Peter Sparling Dance Company
The Peter Sparling Dance appeared in Orfeo.
Courtesy Peter Sparling Dance Company
Orfeo ed Euridice
Choreography and direction by Peter Sparling
With the Peter Sparling Dance Company
The Michigan Theater
Ann Arbor, Michigan
November 9?11, 2001
Reviewed by Susan Isaacs Nisbett
Lost souls are at the heart of Christoph Willibald Gluck’s revolutionary 1762 opera Orfeo ed Euridice: The bereft Orpheus, pining for his beloved bride, Euridice, wrenched from his side by death; Euridice, lost in the underworld until her husband descends to brave the Furies and find her among the Blessed Spirits. To express their love and longing, Gluck relied on words and music of telling simplicity, but also, to an unprecedented degree, on dance, the song of the body.
And so, when choreographer Peter Sparling and pianist-conductor Martin Katz, two local luminaries with international reputations, proposed a dance-opera production of Orfeo to Ann Arbor’s University Musical Society, the presenting organization bit. It became a producer for the first time in its 121 years, signing up three spectacular opera singers (contralto Ewa Podlés as Orfeo; soprano Isabel Bayrakdarian as Euridice; soprano Lisa Saffer as Amor) to complete a cast that included the Peter Sparling Dance Company, the Ann Arbor Symphony, and the UMS Choral Union. University of Michigan School of Music singers, who starred in a workshop performance last May, formed an alternate cast of soloists for the November shows.
Sparling’s company of eight dancers were the main attraction in Orfeo‘s two big back-to-back dance pieces. In the Dance of the Furies, they whipped about like gargoyles in motion, trailing the red flames of Nephelie Andonyadis’s costumes. In the Dance of the Blessed Spirits, they wafted on the soothing billows of Gluck’s score, led through set designer Graceann Warn’s sunlit Elysium by the willowy, chiffon-clad Julianne O’Brien Pedersen.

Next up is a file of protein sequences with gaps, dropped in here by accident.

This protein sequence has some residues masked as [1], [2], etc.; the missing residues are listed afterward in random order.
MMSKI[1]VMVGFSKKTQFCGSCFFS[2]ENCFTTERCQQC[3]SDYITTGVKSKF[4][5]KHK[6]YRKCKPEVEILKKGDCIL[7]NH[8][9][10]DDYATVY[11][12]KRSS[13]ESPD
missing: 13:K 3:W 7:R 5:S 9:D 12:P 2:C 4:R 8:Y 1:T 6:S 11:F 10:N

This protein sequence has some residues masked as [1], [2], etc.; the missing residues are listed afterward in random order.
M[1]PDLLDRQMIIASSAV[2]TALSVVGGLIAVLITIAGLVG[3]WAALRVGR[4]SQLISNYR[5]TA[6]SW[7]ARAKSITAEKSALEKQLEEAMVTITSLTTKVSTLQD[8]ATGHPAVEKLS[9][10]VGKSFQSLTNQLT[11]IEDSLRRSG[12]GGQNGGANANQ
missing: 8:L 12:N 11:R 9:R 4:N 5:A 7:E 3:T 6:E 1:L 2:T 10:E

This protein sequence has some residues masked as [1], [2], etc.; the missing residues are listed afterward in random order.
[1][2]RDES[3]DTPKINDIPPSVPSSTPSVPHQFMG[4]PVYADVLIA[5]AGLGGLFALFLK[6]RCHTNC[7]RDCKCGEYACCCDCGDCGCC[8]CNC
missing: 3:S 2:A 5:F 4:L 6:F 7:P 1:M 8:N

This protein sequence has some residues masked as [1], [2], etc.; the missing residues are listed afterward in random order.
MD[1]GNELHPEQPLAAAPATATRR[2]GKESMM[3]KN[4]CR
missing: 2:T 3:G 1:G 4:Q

But as director, Sparling’s role went far beyond these dances; so, too, did his company’s participation. Turning his experience of dance theater and Greek myth to his advantage, Sparling, a former Martha Graham Dance Company principal, moved the singers about expertly and created dance doppelgangers for Orfeo and Euridice. They trailed the singers, reinforcing in gesture the meaning of words and music?often to the orchestral echoes of the singers’ phrases. As Orfeo’s shadow, Lisa Catrett-Belrose took Podlés’s hand in sympathy, mourned with her, and as Podlés sang of losing Euridice, gave her a white cloth that recalled Euridice’s shroud. It made for effective and moving theater, without a trace of confusion or self-consciousness. An early scene likewise made for riveting theater: Euridice’s mummy-like “shade,” O’Brien Pederson, was released from her winding cloth to dance behind it, pressing her body into it.
Indeed, Sparling’s sole misstep as director came early, in a setting of the overture as a danced prologue. Here, efforts at humor and the introduction of characters extraneous to the opera failed for lack of context and a frame in which to situate them.